Scripture: Romans 8:18-27
Personally, I struggle with the idea and the practice of hope. The defining features of my generation of millenials have been Y2K; September 11th; global recessions; wars in Iraq, Iran, Afghanistan, and Ukraine; a pandemic—COVID-19—mental health crises; and the impacts of climate change.
I hope you can understand why I, and so many of this era, struggle with hope. Nobody seems to care about making significant changes and our future looks quite grim. Some throw up their hands and say, “it is what it is”, and continue living shallow and shadowed lives. Others join in the apathy—if no one else cares, then why should I? Is there anyone left who still has hope for a future in glory…?
Romans 8 reminds us that we hope for things that are not seen. That means our current state of not being able to see a brighter future is very much in keeping with the requirements for hope. (Yay?) David M. Greenhaw proposes that there two parts to this hope that we can engage with, as children of God.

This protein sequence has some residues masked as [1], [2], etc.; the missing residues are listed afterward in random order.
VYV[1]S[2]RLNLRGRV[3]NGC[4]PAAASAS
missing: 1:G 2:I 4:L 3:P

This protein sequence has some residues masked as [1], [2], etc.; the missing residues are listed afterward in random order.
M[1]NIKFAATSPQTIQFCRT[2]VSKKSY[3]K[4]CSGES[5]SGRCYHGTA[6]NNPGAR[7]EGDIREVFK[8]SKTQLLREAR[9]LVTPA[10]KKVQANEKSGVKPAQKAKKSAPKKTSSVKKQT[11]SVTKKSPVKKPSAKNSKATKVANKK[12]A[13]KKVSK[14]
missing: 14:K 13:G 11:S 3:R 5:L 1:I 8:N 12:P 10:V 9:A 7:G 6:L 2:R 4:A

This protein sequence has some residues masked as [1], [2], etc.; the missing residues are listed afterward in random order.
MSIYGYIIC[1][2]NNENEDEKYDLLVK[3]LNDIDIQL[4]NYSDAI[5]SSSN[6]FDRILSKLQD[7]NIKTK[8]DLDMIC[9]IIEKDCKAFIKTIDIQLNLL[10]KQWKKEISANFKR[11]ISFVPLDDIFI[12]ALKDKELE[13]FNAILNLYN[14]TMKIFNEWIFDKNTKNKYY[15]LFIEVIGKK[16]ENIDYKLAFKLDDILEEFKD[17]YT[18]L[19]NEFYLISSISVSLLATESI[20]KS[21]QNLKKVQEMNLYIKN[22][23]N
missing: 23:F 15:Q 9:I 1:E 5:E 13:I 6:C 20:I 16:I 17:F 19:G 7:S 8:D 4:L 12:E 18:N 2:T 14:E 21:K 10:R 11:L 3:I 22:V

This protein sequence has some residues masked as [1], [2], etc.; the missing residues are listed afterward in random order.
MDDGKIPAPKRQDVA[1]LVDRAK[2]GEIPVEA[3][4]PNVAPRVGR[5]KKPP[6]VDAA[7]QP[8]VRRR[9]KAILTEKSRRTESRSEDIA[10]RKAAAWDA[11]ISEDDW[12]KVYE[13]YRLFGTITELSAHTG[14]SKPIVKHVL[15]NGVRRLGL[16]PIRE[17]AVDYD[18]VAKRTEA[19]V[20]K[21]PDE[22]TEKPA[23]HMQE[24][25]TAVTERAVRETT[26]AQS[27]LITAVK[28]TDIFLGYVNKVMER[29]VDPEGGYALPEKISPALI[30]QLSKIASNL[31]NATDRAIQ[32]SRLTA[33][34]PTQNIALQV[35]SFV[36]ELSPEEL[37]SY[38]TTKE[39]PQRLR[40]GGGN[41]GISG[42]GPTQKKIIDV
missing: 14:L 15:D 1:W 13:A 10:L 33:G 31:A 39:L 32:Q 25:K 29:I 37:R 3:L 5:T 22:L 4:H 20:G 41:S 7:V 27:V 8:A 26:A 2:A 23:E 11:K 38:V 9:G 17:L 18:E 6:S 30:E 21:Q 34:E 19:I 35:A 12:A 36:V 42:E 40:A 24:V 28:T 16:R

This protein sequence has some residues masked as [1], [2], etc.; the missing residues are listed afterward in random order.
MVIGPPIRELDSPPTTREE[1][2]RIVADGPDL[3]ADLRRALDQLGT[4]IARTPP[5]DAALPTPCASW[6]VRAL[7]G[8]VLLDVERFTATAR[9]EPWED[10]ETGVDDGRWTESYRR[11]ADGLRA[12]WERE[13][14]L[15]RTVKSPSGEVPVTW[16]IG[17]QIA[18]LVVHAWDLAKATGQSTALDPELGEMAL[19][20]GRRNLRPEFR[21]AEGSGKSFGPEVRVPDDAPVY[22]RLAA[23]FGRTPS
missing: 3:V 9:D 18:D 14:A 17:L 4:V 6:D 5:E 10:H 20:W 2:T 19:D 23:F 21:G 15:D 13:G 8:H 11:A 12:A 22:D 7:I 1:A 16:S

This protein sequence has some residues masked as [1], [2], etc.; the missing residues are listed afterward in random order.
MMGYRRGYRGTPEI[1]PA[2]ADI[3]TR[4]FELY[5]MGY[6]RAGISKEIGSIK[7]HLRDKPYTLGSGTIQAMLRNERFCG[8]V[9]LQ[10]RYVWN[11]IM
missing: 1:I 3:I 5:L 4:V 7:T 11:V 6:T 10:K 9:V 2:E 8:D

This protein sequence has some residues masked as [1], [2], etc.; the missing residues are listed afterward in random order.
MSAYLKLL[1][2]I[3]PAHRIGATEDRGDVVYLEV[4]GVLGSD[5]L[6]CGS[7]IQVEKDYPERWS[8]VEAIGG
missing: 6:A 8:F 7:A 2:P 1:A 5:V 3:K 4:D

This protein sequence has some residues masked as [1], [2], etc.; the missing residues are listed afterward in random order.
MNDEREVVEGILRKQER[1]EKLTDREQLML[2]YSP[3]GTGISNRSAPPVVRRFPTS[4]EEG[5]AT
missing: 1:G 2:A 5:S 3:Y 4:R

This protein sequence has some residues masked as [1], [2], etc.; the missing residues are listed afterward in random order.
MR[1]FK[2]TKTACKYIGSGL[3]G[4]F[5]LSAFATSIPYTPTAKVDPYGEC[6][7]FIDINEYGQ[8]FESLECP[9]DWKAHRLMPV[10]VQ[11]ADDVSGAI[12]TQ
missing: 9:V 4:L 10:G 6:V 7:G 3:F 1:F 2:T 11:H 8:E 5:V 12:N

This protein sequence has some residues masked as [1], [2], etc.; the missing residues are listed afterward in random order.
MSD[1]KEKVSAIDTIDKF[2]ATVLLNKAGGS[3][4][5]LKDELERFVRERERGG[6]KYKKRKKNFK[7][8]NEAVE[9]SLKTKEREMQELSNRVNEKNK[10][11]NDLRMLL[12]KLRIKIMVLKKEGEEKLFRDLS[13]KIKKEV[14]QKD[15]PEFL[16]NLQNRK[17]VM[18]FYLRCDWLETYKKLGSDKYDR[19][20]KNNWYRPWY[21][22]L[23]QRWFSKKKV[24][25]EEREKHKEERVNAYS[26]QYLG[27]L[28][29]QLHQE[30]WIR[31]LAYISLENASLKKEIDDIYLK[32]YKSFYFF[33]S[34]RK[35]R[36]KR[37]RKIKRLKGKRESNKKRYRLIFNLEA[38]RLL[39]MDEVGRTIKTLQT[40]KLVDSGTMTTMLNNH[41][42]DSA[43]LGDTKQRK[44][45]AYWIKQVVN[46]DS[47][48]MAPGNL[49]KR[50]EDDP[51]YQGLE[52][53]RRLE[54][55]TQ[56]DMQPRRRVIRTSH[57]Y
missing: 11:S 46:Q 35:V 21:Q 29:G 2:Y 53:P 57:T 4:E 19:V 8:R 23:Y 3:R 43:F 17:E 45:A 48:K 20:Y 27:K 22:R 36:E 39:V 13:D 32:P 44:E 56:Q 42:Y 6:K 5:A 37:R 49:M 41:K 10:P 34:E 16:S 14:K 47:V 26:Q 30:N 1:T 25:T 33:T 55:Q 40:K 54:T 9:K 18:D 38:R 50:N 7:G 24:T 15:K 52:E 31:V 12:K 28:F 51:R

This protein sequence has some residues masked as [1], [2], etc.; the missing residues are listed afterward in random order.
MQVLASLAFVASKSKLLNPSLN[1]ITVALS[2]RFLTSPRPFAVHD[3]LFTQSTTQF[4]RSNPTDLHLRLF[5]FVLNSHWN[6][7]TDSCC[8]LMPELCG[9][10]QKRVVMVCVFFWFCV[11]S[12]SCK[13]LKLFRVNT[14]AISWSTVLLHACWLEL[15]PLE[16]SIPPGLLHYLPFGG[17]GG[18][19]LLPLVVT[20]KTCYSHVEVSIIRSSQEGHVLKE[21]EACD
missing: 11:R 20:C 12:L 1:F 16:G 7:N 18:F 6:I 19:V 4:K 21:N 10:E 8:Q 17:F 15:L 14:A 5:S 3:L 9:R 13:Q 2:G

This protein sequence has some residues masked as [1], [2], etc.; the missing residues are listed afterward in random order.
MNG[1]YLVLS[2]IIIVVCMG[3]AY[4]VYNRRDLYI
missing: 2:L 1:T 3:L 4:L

The first is the act of moaning and groaning. This does not mean sounds of complaint, but rather sounds of the earth groaning with labour pains like a pregnant woman. Relief has not yet come, and so this moaning and groaning are sounds of endurance through the pain and suffering. Do not give up because the child hasn’t been born yet—a new life is coming! This is a call for us to grit our teeth, buckle up in our seats, be patient, and prepare.
The second is a call to imagination. We hope in things “not seen” … they’re invisible or, rather, imagined. We serve a God of creation, who definitely has quite the imagination (case in point: the platypus)! Now we children are called to exercise that same spirit of creativity with our minds as we dare to dream, hope, and even innovate towards a future yet unknown. As we now engage the imagination, think now of God’s plans for humanity and how much more awesome they have always been!
This passage is one that undeniably answers my question of “Is there still hope?” with a firm “Yes.” The suffering must be endured. Our imaginations must kick into overdrive. Such is the will of the Spirit who intercedes for us, saints. Let there be hope!
—Rev. Sanya S. Beharry, Presbyterian Church of Trinidad and Tobago